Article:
How teacher prep can help educators build students' content … – Thomas B. Fordham Institute

In recent years, research on the relationship between content knowledge and reading achievement has proliferated. Without sufficient background knowledge, analysts find, students struggle in reading—a pressing concern, as more than two-thirds of American fourth graders cannot yet read proficiently. Statistics are even more troubling for fourth graders from underserved groups: 79 percent of Hispanic students, 83 percent of Black students, and 89 percent of students with disabilities score below proficient on national reading assessments.
How, then, can we build students’ content knowledge, both for its own sake and to improve reading achievement? To this end, a new report from the National Council on Teacher Quality (NCTQ) investigates institutional gaps in preparing elementary school teachers to enter the classroom.
Since 2006, NCTQ’s Teacher Prep Review series has evaluated teacher preparation programs and made recommendations for better serving prospective educators and thus their future students. For this latest review, researchers studied university catalogs and course, program, and concentration descriptions for undergraduate-level elementary teacher programs at 437 institutions. They analyzed courses that covered the science and social studies topics most essential to elementary classroom instruction, since the early years are critical for building a knowledge base. Once students reach middle and high school, it may be too late for them to “catch up” with knowledge-wealthier peers.
Overall, NCTQ found that most teacher preparation programs offer enough courses to cover most of the science and social studies content that their candidates need to know. Yet only 3 percent actually require their prospective educators to pursue this range and depth of study. In many cases, teacher candidates receive insufficient guidance about what courses will best prepare them. At one school, for example, the irrelevant course option “Sports History and American Character” counts toward the same credit as “American Government.” In other cases, requirements compel candidates to choose between equally important topics. A prospective teacher might have space in her course load to take Introductory Biology or Earth Science, but not both.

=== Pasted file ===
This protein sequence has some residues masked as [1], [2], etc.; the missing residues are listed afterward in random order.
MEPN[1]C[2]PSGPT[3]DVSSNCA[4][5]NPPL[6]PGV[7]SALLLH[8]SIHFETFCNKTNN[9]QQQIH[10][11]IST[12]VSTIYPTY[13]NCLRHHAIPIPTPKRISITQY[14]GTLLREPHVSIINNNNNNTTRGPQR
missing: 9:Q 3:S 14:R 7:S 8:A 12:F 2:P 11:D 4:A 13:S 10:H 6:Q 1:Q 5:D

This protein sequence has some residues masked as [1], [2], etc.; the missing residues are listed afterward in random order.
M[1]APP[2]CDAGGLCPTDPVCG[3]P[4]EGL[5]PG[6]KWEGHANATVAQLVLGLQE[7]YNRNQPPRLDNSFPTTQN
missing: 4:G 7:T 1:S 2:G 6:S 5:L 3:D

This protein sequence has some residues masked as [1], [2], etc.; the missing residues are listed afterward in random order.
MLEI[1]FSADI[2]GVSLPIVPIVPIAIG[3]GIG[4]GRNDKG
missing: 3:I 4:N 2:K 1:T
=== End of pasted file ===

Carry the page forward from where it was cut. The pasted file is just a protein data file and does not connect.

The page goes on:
Further, a handful of key topics—world history, economics, and engineering—are not available at all to most candidates. At first glance, engineering might not seem like vital knowledge for a first grade educator, but the report highlights the benefits of classes like Drexel University’s Teaching Engineering Concepts to Children, pointing out that interest and background knowledge in STEM fields should start early.
Accompanying NCTQ’s digital report is its Content Coverage Tool, which allows users to explore detailed findings for the institutions included in the study. A course analysis page for each institution features a table of relevant courses and key topics they address. At Auburn University, for instance, Dynamic Earth partially covers the Earth & Space Sciences knowledge base that NCTQ considers crucial for elementary school teachers. Then, on each institution’s personalized recommendations page, NCTQ identifies its “most aligned” courses, calculates how much recommended content could be studied by a teacher candidate, and offers key recommendations for improving content coverage.
Although many teachers-to-be are not currently developing the knowledge base they need, NCTQ explains, institutions can do more to promote relevant courses, as well as revise and add courses to address missing content. And if preparation programs are truly serious about better preparing future educators, they may want to go further than the report’s recommendations by actually changing coursework requirements. Equipping young people with stronger content knowledge will not only improve reading achievement, but also better prepare them for college, career, and citizenship—and the steps outlined in NCTQ’s report offer a good place to start.
SOURCE: Building Content Knowledge, National Council on Teacher Quality (February 2023).
Meredith Coffey, a research intern at the Thomas B. Fordham Institute, is a graduate student in education policy at Johns Hopkins University. Originally from Miami, Florida, Meredith holds a BA in comparative literature & literary theory from the University of Pennsylvania, a PhD in English literature from the University of Texas at Austin, and an MS in education from Hunter College. Before coming to Fordham, Meredith…
© 2020 The Thomas B. Fordham Institute
Privacy Policy
Usage Agreement
1015 18th St NW, Suite 902 
Washington, DC 20036
[email protected]
P.O. Box 82291
Columbus, OH 43202
[email protected]
130 West Second Street, Suite 410
Dayton, Ohio 45402
[email protected]


Leave a Comment

Your email address will not be published. Required fields are marked *

Scroll to Top